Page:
From Jeremy Hance
Permits for controversial oil exploration in Virunga National Park have been released after request by NGO Global Witness. Oil company, SOCO International, has confirmed it has received two permits to undertake preliminary exploration, including seismic tests, in the UNESCO World Heritage Site. Located in the Democratic Republic of Congo (DRC), Virunga is famous for its population of the Critically Endangered mountain gorillas (Gorilla beringei beringei).
“Undertaking oil exploration or exploitation on the ground in a UNESCO World Heritage site constitutes a breach of the Convention on World Heritage, as well as DRC’s own laws and constitution,” said Colin Robertson with Global Witness in a press release.
Last year the DRC stated it would not allow oil exploration in the park until a Strategic Environmental Assessment (SEA) was conducted. However, the permits have been given ahead of any SEA. SOCO holds rights in oil Bloc V, which includes a part of Virunga.
Global Witness says it has also received reliable information that SOCO intends to set up a basecamp in the heart of the Virunga.
For its part, SOCO states that while it is moving forward, it is also meeting with local communities to address concerns, including stakeholder meetings last year.
“Our activities within the Virunga National Park continue to be very preliminary and confined to an aerial study. We will not undertake any direct activity within the Park until we have the results of this aero-survey and we have consulted fully with all primary stakeholders. Our current plans have met with the approvals of all the local authorities. We are very aware of the need to protect the interests of all stakeholders within the Park and are working hard to ensure that we do so,” Roger Cagle, Deputy Chief Executive of SOCO, said in a statement.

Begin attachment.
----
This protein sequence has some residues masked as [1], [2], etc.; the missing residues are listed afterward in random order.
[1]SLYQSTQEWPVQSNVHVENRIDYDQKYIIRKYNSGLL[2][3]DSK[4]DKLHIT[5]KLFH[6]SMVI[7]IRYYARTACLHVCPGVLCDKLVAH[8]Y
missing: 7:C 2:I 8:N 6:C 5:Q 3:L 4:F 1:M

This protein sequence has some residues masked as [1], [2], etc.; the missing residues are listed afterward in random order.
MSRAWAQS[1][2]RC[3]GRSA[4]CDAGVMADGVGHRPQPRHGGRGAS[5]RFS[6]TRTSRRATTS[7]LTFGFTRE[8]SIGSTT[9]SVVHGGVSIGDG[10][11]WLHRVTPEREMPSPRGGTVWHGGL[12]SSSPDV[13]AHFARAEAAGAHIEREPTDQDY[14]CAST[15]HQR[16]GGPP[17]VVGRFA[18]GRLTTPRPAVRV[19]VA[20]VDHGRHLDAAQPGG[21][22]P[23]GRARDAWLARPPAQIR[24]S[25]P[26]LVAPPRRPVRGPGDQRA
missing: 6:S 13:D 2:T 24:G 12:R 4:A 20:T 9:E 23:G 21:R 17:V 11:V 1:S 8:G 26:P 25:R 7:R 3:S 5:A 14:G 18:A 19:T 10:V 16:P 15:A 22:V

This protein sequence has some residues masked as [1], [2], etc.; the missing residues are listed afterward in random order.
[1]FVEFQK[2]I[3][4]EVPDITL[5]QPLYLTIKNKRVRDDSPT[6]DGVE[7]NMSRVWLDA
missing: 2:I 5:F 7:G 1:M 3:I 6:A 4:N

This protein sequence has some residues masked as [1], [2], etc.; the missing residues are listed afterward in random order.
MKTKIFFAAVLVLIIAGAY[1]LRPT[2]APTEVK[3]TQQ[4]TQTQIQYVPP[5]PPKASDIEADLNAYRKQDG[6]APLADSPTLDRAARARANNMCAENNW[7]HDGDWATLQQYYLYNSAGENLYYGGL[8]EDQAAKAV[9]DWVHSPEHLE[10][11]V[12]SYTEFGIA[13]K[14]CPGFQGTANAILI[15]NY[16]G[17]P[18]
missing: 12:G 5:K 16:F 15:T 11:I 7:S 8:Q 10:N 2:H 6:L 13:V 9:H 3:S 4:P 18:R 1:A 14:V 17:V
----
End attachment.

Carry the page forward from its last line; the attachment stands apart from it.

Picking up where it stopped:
SOCO states that after aerial surveys it plans to conduct seismic tests in Lake Edward, home to about 50,000 people who largely depend on fishing. The company says its seismic testing will not impact the lake’s fauna.
Aside from its population of around 480 mountain gorillas (over half the global population), Virunga National Park is also home to chimpanzees, hippos, lions, forest elephants, okapi, and rare birds.
“SOCO’s plans are a real threat to the protection of Virunga’s wildlife and to people who depend on Lake Edward. The region is also marked by ethnic tensions and the presence of armed militia groups is still a threat to stability. These factors could be exacerbated if oil exploration is carried out without consulting local people,” Robertson noted.
However, in the past SOCO has argued that its presence in the park could provide additional security.
Already, WWF, the International Union for the Conservation of Nature (IUCN), and the UN have expressed concern over oil exploration in Virunga.